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Movie Review

Sophie Scholl: The Final Days

Reviewed by: Jeremy Landes
CONTRIBUTOR

Better than Average
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Moviemaking Quality:

Primary Audience:
Adults
Genre:
Drama, War, Politics
Length:
1 hr. 57 min.
Year of Release:
2005
USA Release:
October 29, 2005 (film festival)
Copyright, Zeitgeist Films
Copyright, Zeitgeist Films
Copyright, Zeitgeist Films
Copyright, Zeitgeist Films
Copyright, Zeitgeist Films
Copyright, Zeitgeist Films
Relevant Issues
Copyright, Zeitgeist Films

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Featuring: Julia Jentsch, Alexander Held, Andre Hennicke, Fabian Hinrichs, Gerald Alexander Held
Director: Marc Rothemund
Producer: Fred Breinersdorfer, Sven Burgemeister, Ulrich Herrmann, Jochen Kölsch, Christoph Müller, Bettina Reitz, Marc Rothemund, Andreas Schreitmüller, Hubert von Spreti
Distributor: Zeitgeist Films

“Sophie Scholl: The Final Days” tells the true story of a 21-year-old German woman who, in 1943, dared to rebel against her Nazi-led government and paid the ultimate price. If you feel that last sentence just ruined the whole movie for you, sorry—but the title leaves little room for doubt, and you’re best warned now that the ending will be anything but happy. What’s extraordinary and worth seeing about this film is that we are allowed to watch someone so full of life challenging injustice and willing to embrace her own death. Sophie is able to make this decision with great courage because of her firm faith in Jesus Christ and the promise of resurrection.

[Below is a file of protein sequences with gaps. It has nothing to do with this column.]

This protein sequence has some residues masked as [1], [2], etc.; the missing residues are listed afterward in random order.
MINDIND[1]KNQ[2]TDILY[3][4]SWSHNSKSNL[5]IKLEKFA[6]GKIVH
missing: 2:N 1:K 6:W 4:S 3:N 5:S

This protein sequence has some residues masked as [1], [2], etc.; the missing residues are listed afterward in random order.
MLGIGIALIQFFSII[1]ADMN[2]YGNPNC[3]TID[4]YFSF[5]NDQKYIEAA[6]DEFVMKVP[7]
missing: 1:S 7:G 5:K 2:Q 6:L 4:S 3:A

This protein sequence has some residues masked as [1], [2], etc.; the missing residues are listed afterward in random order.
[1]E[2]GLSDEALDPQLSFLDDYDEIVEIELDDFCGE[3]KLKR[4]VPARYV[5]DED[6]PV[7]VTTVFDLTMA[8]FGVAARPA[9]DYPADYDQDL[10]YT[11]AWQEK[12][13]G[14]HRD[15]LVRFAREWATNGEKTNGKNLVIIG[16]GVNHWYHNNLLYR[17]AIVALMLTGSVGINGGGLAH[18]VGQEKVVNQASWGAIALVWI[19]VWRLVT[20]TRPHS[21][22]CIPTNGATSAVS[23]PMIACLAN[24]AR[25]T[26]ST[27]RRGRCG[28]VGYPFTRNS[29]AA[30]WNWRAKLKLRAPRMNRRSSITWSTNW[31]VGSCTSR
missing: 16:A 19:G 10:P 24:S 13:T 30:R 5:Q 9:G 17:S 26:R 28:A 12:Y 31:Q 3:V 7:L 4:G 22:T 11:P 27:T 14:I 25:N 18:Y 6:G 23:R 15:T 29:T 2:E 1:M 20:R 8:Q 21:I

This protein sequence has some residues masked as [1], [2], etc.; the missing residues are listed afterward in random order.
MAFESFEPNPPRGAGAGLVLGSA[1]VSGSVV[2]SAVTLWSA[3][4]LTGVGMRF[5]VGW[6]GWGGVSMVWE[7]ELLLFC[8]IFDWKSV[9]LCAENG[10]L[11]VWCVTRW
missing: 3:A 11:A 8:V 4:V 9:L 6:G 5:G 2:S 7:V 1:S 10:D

Sophie is portrayed by actress Julia Jentsch not as a saint. She loves the popular music of her day, enjoys an occasional cigarette, and is not above lying repeatedly to her captors in order to save herself and protect her friends. She’s engaged to be married, and suicide is not on her agenda. In fact, the film raises several moral questions as Sophie seeks to escape the death penalty for passing out anti-Hitler/anti-war flyers around her university. Such as, “Is there an appropriate time to disobey the law?” and “Would telling the truth cause more harm than good when corrupt men are seeking to do more evil?” Sophie chooses to lay all the blame upon herself and her brother (who confesses first) even though she is promised a lighter sentence if she names the others devoted to their cause.

While watching, I kept asking myself, “What would I do if I was being asked to turn in my friends or my family for doing what I believe is right?” “Would I lie to save myself and others?” “Sophie Scholl” does not provide any easy answers. When all hope is lost for escape, Sophie begins to ask her own questions. She defends her flyer distribution and explains why God’s justice, the protection of innocent life, and one’s personal conscience must supersede when governments use their power unjustly. You may feel the urge to stand up and cheer as you watch her persecutors becoming increasingly uneasy while listening to the truth of her arguments. The director of this film is an atheist, but he decided to use the recently-released transcripts of Sophie’s defense, despite he repeated references to God.

Just hours after Sophie’s confession and a ridiculous, but historically-accurate courtroom trial, she and her brother are dead, and most of the flyers have been collected and destroyed. Some may ask, “Was it worth it?” and “Did their deaths really accomplish anything?”